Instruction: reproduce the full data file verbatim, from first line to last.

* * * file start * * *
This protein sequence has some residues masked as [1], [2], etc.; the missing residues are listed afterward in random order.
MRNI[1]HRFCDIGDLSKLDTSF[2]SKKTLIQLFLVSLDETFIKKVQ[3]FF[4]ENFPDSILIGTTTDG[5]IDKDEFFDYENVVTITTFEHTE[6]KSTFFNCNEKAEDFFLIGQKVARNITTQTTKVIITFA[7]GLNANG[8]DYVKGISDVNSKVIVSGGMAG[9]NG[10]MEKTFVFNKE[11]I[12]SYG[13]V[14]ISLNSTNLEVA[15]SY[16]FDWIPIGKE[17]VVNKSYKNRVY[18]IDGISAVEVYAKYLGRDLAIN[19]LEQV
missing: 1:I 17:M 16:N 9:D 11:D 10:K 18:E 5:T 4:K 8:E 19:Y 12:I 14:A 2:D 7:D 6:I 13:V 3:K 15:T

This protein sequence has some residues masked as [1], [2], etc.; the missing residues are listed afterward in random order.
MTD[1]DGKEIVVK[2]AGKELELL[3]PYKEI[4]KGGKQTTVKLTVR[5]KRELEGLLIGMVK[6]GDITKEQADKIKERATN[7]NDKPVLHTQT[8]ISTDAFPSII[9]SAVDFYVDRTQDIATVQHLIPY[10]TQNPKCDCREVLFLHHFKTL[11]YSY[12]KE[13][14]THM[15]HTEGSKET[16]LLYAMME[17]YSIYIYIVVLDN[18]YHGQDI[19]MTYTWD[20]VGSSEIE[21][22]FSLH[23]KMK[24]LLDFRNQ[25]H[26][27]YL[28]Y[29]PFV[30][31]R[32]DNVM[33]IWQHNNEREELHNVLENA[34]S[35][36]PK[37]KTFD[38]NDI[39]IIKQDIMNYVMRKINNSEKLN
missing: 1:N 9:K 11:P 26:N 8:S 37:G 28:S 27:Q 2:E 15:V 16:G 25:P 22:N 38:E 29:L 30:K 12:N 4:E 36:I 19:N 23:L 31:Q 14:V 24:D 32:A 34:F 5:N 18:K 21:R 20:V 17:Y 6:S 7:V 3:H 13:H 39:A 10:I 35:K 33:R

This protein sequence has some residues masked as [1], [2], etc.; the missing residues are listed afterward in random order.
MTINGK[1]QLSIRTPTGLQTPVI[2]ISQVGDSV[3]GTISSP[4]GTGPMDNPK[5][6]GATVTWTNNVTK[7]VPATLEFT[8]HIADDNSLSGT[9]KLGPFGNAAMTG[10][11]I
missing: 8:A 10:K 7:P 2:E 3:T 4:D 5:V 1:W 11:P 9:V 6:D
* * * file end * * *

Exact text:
This protein sequence has some residues masked as [1], [2], etc.; the missing residues are listed afterward in random order.
MRNI[1]HRFCDIGDLSKLDTSF[2]SKKTLIQLFLVSLDETFIKKVQ[3]FF[4]ENFPDSILIGTTTDG[5]IDKDEFFDYENVVTITTFEHTE[6]KSTFFNCNEKAEDFFLIGQKVARNITTQTTKVIITFA[7]GLNANG[8]DYVKGISDVNSKVIVSGGMAG[9]NG[10]MEKTFVFNKE[11]I[12]SYG[13]V[14]ISLNSTNLEVA[15]SY[16]FDWIPIGKE[17]VVNKSYKNRVY[18]IDGISAVEVYAKYLGRDLAIN[19]LEQV
missing: 1:I 17:M 16:N 9:D 11:D 10:K 18:E 5:T 4:K 8:E 19:Y 12:I 14:A 2:D 7:D 6:I 13:V 3:K 15:T

This protein sequence has some residues masked as [1], [2], etc.; the missing residues are listed afterward in random order.
MTD[1]DGKEIVVK[2]AGKELELL[3]PYKEI[4]KGGKQTTVKLTVR[5]KRELEGLLIGMVK[6]GDITKEQADKIKERATN[7]NDKPVLHTQT[8]ISTDAFPSII[9]SAVDFYVDRTQDIATVQHLIPY[10]TQNPKCDCREVLFLHHFKTL[11]YSY[12]KE[13][14]THM[15]HTEGSKET[16]LLYAMME[17]YSIYIYIVVLDN[18]YHGQDI[19]MTYTWD[20]VGSSEIE[21][22]FSLH[23]KMK[24]LLDFRNQ[25]H[26][27]YL[28]Y[29]PFV[30][31]R[32]DNVM[33]IWQHNNEREELHNVLENA[34]S[35][36]PK[37]KTFD[38]NDI[39]IIKQDIMNYVMRKINNSEKLN
missing: 1:N 9:K 11:P 26:N 8:S 37:G 28:S 27:Q 2:E 15:V 16:G 25:P 22:N 38:E 29:L 30:K 12:N 4:E 36:I 19:N 23:L 31:Q 14:V 24:D 32:A 34:F 5:N 18:K 21:R 20:V 17:Y 6:S 7:V 3:H 13:H 39:A 10:I 35:K 33:R

This protein sequence has some residues masked as [1], [2], etc.; the missing residues are listed afterward in random order.
MTINGK[1]QLSIRTPTGLQTPVI[2]ISQVGDSV[3]GTISSP[4]GTGPMDNPK[5][6]GATVTWTNNVTK[7]VPATLEFT[8]HIADDNSLSGT[9]KLGPFGNAAMTG[10][11]I
missing: 8:A 10:K 7:P 2:E 3:T 4:D 5:V 1:W 11:P 9:V 6:D